The Spanish Prime Minister, Mariano Rajoy, and other government ministers have launched a volley of criticisms against a decision by the Catalan Prime Minister, Artur Mas, to hold snap regional elections on 27 September, which nationalists say will centre on Catalonia’s ongoing drive for independence.
“It is both the confirmation and the evidence of the failure of a particular policy that has generated only instability and uncertainty,” Mr Rajoy, who strongly opposes Catalan separatism, said. Bringing forward the elections by more than a year, he fumed, “lacks any sense whatsoever”, partly because it meant Catalans would vote three times in eight months – first in local elections in May, then the regional elections in September and finally in the national elections in December.
Mr Rajoy’s comments were backed up today by the Spanish Interior Minister, Jorge Fernandez Diaz, who said that Mr Mas “should be there to govern, not to call elections”. Even the Health Minister, Alfonso Alonso, managed a sideswipe at the Catalan Prime Minister’s announcement of the regional elections in more than eight months’ time, saying: “If he were a doctor and gave you an appointment in eight months, we’d have to stop employing him, and that’s what I think the Catalans will do.”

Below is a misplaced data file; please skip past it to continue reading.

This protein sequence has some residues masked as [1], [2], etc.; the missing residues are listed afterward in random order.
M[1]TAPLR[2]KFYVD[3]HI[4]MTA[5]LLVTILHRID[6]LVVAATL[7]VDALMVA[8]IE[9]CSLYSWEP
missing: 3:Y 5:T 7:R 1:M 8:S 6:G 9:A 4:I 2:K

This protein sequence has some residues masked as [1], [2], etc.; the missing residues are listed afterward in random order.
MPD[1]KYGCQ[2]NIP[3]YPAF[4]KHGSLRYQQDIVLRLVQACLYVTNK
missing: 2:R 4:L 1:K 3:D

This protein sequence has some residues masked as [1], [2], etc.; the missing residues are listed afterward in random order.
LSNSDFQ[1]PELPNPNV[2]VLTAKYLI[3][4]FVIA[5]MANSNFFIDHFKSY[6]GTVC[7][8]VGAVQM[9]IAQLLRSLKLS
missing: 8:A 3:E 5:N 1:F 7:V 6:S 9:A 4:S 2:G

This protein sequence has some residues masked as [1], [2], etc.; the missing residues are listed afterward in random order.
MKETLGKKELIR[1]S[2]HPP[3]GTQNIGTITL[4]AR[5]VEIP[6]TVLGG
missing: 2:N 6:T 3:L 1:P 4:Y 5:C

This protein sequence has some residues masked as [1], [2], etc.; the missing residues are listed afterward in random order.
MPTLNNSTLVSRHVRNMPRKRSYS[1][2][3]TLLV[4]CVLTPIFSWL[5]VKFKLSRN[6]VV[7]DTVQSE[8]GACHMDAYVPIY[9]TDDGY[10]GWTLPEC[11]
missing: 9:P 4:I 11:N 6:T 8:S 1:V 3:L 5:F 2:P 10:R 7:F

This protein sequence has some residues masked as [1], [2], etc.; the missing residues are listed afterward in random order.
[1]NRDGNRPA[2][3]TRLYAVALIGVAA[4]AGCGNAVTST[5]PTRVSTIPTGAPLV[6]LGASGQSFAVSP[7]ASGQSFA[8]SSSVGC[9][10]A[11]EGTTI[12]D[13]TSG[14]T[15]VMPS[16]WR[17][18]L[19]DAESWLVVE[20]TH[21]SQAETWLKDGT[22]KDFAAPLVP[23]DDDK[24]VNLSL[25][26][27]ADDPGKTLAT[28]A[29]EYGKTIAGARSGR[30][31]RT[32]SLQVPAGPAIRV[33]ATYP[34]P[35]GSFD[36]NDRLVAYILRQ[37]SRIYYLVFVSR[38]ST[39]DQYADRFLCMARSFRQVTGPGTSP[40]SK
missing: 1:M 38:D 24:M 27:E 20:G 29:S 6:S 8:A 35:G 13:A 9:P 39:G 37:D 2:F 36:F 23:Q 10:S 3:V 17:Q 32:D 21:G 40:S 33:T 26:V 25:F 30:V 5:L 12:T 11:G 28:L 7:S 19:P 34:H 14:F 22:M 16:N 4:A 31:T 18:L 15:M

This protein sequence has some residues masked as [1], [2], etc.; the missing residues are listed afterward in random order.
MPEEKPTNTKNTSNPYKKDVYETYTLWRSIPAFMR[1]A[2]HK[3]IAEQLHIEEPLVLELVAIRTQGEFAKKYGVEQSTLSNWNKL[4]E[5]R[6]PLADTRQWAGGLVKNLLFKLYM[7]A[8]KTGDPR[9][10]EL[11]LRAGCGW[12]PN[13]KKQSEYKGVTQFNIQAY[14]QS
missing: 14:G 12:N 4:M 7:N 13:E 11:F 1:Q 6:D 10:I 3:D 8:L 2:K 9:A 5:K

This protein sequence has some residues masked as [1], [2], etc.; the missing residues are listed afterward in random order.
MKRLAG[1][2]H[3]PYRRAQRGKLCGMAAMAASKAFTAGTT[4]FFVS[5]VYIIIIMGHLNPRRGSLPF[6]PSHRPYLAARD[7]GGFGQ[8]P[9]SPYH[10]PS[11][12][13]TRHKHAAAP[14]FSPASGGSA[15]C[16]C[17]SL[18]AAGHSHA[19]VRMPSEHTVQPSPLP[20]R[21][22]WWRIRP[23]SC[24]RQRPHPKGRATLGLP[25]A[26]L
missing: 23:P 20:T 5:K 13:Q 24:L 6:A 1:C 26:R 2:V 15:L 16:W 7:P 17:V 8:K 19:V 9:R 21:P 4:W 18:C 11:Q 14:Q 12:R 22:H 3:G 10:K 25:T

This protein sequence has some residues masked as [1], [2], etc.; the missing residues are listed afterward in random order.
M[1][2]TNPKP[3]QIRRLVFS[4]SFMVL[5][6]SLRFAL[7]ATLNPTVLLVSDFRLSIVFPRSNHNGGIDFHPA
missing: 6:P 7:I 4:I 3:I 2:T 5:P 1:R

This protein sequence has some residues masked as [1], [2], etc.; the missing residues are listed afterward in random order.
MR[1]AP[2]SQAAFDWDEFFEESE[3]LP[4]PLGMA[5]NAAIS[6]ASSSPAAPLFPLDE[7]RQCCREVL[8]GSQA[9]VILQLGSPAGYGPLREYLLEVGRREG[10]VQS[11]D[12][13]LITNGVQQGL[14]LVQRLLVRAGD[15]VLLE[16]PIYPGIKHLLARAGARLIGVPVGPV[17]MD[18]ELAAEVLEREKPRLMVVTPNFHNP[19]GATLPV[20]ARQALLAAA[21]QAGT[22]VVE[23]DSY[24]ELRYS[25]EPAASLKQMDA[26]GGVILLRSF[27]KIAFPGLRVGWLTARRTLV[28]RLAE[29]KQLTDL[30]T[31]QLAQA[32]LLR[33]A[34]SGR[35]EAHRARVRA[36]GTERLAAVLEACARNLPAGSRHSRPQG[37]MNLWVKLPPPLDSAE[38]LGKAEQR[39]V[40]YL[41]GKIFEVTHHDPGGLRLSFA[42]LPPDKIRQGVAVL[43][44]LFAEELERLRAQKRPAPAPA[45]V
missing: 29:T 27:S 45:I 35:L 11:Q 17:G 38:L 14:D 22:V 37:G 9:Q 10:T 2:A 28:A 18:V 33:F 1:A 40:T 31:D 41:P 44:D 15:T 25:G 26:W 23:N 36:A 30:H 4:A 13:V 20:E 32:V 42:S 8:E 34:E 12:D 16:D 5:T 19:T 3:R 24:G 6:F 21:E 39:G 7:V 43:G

Mr Mas’s announcement adds fresh fuel to the deeply divisive issue of Catalan independence, which enjoys an estimated 45 per cent support inside one of Spain’s wealthiest regions. For Catalan nationalists the autumn regional elections will be a substitute for last year’s plans for an official referendum on independence, which was finally suspended by the Spanish courts.
The association between the two is made stronger by Mr Mas’s decision for the early election date to fall on 27 September, exactly one year after he signed off legislation for the referendum.
Following the original referendum’s suspension by the courts, last November 2.2 million Catalan voters took part in an unofficial vote on secession, run by volunteers and dubbed a “participative process” to avoid Spain’s legal radar.
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